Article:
MLB Rumors: ‘Bubble’ Plan In Southern California Being Considered For 2020 Season Due To Coronavirus Outbreaks
Kelvin Kuo/USA TODAY Sports

Despite ongoing negotiations between Major League Baseball and its Players Association that haven’t exactly gone well, the expectation remains that a 2020 regular season will be played in some capacity.

After more than three months off due to the coronavirus (COVID-19) pandemic, the hope is that MLB will still be able to get a season in the neighborhood of 60 or 70 games in with an expanded postseason to salvage what has been a rough year for everyone.

Health and safety still remain the most important factor in all of this though, and with coronavirus cases continuing to spike in multiple states, MLB may have to reevaluate its original plan of teams playing in home stadiums.

On Friday, members of the Philadelphia Phillies and Toronto Blue Jays organizations were reported as having tested positive for coronavirus. With teams not required to report cases, there likely have been more as well.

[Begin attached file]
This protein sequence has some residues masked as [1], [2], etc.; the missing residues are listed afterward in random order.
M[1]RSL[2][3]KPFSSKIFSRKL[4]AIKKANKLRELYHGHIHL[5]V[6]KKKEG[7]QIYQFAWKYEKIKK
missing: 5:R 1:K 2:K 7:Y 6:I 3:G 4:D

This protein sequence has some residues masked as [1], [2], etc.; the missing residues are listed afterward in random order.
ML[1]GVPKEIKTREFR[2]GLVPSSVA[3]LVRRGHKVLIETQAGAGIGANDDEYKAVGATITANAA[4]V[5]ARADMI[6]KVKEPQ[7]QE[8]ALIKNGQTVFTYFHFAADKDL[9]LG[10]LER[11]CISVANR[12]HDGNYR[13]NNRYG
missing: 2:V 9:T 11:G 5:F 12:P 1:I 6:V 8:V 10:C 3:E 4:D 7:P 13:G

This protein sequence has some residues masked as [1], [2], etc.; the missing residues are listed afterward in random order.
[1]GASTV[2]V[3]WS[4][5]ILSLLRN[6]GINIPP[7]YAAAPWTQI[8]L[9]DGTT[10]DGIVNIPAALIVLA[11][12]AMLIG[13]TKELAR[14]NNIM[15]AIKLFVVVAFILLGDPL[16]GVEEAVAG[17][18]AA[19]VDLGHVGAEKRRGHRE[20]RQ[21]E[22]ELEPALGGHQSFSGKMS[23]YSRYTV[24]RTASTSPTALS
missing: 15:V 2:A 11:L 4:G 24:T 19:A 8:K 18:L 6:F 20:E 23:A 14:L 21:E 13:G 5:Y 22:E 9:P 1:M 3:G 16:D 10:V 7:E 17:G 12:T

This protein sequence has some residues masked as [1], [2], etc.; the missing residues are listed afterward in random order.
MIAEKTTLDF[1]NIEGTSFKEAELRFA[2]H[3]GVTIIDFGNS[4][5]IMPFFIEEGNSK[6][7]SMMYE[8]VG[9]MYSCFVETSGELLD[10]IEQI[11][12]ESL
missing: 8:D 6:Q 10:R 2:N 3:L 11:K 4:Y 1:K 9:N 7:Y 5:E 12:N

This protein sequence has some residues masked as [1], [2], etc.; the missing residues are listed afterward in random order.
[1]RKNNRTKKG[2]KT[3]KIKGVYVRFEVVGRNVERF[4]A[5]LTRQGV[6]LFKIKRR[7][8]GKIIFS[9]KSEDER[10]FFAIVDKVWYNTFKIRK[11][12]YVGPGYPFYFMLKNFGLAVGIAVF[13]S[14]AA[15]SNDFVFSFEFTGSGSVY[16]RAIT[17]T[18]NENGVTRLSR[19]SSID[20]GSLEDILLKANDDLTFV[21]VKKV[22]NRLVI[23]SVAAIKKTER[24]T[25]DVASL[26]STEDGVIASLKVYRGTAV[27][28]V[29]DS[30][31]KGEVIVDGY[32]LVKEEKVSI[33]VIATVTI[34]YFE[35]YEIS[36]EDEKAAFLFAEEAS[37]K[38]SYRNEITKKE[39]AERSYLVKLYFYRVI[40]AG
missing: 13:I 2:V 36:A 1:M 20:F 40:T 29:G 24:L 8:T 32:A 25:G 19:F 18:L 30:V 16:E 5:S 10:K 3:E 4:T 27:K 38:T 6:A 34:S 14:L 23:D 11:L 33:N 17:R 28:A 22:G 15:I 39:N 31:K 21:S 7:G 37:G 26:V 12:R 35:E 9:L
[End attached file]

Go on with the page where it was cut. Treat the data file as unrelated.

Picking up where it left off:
As such, MLB is now considering taking a page out of the NBA’s book and playing the entire 2020 season in one location, according to Jared Diamond and Ben Cohen of the Wall Street Journal:

But now, officials are revisiting a long-abandoned “bubble” plan, which would require sequestering players, coaches and staff in one central location and playing all games there. The reason: 11 players on 40-man rosters from seven teams—two based in Texas, four that train in Florida and one that trains in Arizona—have tested positive for Covid-19 this month, a person familiar with the matter said.

With that, MLB may be considering Southern California as the place to host the season:

This person familiar with baseball’s thinking said that MLB could look at Southern California as a potential site. … It’s still unclear whether the “bubble” plan will become serious enough for the league to broach with the union.

Southern California has three MLB stadiums in Dodger Stadium, Angel Stadium and Petco Park, as well as various colleges that could place host to games if that is what the league decided to go with.

MLB previously considered Florida, Arizona and Texas as host states, although those are the current coronavirus hotspots and don’t seem to be options anymore.

Once MLB and the MLBPA come to an agreement on financials, then the focus will likely shift towards health and safety details, chief among them being where games will be played. However, if commissioner Rob Manfred is forced to impose a season, health guidelines will first need to be agreed to.

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